Sunday, February 17, 2013

To understand the iOS passcode bug, consider the use case

If you follow any of the iOS-related new sites in the last few days, you'd have to be aware of a security bug that has surfaced in Apple's mobile operating system. After all, a failure in a screen lock / authentication mechanism is a pretty big issue for consumers.

Indeed, there's a lot of uproar in the twitterverse and such over this security failure. And to be fair, it is an important issue and the failure here mustn't be downplayed. But the failure doesn't seem to me to be a failure of their file protection architecture. It seems to me to be a presentation layer issue that can be exploited by a truly bizarre set of circumstances. The end result is still a data exposure, but let's consider things a bit deeper to see where the real problem is.

Apple prides itself on putting the user first. Among their mantras is the notion of delivering products that delight their customers. Great. Let's start there.

In iOS, there are a few ways of protecting data at rest. There's a File Protection API with four different classes of protection. There's also a Keychain Protection API with four different classes of protection. These are used respectively to protect files and keychain data stored on a device.

The reason for the four different protection classes is to accommodate different use cases, and therein lies the key (no pun intended) to understanding this latest iOS security bug.

Consider the following use case: Your iPhone is locked, even immediately following a reboot (yes, that matters in the various protection classes). You have yet to unlock the device during this boot session. The phone is in your pocket and a call comes in.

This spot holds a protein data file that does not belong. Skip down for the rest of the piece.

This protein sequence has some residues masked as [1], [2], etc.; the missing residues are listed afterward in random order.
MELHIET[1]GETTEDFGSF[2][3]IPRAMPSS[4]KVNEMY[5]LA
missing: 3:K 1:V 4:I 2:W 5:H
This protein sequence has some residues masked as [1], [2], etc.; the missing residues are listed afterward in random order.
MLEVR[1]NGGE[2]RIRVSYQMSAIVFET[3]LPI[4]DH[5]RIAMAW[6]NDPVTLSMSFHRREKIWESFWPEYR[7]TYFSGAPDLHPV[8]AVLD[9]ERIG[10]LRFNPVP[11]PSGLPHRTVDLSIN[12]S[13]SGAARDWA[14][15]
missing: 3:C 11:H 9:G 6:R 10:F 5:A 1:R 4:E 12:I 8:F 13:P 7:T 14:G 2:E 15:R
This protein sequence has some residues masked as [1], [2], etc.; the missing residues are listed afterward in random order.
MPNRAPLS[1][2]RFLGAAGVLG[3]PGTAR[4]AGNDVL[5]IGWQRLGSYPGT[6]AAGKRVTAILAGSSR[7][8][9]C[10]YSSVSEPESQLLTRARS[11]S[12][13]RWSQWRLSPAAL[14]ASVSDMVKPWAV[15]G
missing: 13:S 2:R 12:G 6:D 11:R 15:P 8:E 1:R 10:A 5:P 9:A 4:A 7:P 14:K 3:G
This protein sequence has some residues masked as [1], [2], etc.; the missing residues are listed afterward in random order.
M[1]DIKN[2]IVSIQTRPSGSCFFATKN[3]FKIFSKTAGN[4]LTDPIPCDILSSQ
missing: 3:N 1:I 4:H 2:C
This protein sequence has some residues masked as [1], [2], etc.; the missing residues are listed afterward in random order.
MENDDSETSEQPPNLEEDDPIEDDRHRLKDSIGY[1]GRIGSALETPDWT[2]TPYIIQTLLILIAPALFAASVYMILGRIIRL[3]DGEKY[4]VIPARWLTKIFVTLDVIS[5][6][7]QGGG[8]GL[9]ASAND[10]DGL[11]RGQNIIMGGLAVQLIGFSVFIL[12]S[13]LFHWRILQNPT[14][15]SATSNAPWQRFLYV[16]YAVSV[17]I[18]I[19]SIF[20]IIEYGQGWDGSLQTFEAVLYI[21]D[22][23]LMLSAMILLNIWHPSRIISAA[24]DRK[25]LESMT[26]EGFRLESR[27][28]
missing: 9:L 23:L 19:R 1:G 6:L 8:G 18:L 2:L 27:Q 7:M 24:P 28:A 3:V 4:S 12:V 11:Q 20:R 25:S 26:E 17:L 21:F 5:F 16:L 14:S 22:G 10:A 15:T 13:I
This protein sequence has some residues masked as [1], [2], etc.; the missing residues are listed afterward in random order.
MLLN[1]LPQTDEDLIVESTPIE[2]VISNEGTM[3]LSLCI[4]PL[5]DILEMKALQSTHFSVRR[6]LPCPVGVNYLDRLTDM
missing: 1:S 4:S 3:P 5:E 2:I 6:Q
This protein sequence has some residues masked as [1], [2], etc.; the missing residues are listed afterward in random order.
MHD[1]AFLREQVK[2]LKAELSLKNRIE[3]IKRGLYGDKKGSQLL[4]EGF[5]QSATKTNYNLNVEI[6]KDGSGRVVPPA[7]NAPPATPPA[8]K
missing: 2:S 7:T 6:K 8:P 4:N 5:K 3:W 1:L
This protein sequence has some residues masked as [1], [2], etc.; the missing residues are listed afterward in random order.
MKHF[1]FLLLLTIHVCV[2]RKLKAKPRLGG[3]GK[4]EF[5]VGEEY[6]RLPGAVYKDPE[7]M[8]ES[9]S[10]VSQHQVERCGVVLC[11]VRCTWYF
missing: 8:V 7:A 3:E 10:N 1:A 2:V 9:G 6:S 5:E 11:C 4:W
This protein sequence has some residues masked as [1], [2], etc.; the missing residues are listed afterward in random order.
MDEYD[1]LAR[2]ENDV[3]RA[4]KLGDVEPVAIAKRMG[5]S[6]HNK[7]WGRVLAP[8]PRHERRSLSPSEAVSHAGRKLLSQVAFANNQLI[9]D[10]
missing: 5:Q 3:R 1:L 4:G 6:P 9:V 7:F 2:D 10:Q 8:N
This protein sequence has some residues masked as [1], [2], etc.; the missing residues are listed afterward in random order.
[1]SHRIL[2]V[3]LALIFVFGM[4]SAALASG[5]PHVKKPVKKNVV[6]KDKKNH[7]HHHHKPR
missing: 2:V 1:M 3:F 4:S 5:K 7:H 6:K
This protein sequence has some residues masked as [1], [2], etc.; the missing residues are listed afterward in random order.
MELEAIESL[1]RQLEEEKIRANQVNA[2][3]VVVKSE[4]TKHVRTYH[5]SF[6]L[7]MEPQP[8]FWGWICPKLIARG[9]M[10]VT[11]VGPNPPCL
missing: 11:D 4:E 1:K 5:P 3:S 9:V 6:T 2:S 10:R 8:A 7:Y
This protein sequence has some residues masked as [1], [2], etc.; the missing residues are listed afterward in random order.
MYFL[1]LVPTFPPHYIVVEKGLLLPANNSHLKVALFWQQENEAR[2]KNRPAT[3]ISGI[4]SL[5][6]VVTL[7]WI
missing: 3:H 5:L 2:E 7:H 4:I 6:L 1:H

To handle that call, the phone app by necessity must look into your Contacts / Address Book and compare the incoming Caller ID with your list of people you know. If the caller is in your address book, a photo (optional) is displayed along with the caller's name. If not, just the incoming phone number is displayed.

In order to accomplish that use case, the Address Book can only be protected using the NSFileProtectionNone class. That's the same protection class that is used for the vast majority of files on an iOS solid state disk (NAND). Despite the name, it actually is encrypted: first by the file system itself, which is encrypted with a key called the "EMF!" key, and secondly at a file level by a key called the "DKEY" key. AES-256 encrypted, in fact, using a hardware chip for the encryption. The problem in their implementation, however, is that the EMF! and DKEY keys are stored in plaintext on the disk's Block 1, leaving them open to an attacker.

But, back to the use case for the address book data. In iOS 6.1, the AddressBook data is stored in /var/mobile/Library/AddressBook in standard SQLlite data format. The good news is that data is outside of your installed apps' sandboxes, so other apps aren't supposed to be able to get there. The bad news is the Contacts app itself can get there just fine.

In the case of a locked phone, there's an interface between the screen lock, the phone app, and the contacts app by necessity.

That leads me to conclude the bug isn't a fundamental one in Apple's NSFileProtection API. Rather, it is a serious bug in the implementation of one or more of the above app components. To be sure, neither the phone, contacts, nor lock app should ever grant unauthenticated access to that data. But the decision lies in those apps, not at a lower level in the file protection architecture.

Still confused? Come to our next Mobile App Sec Triathlon and we'll discuss in detail how to use both the file protection and keychain protection classes properly. Hope to see you in New York this April!



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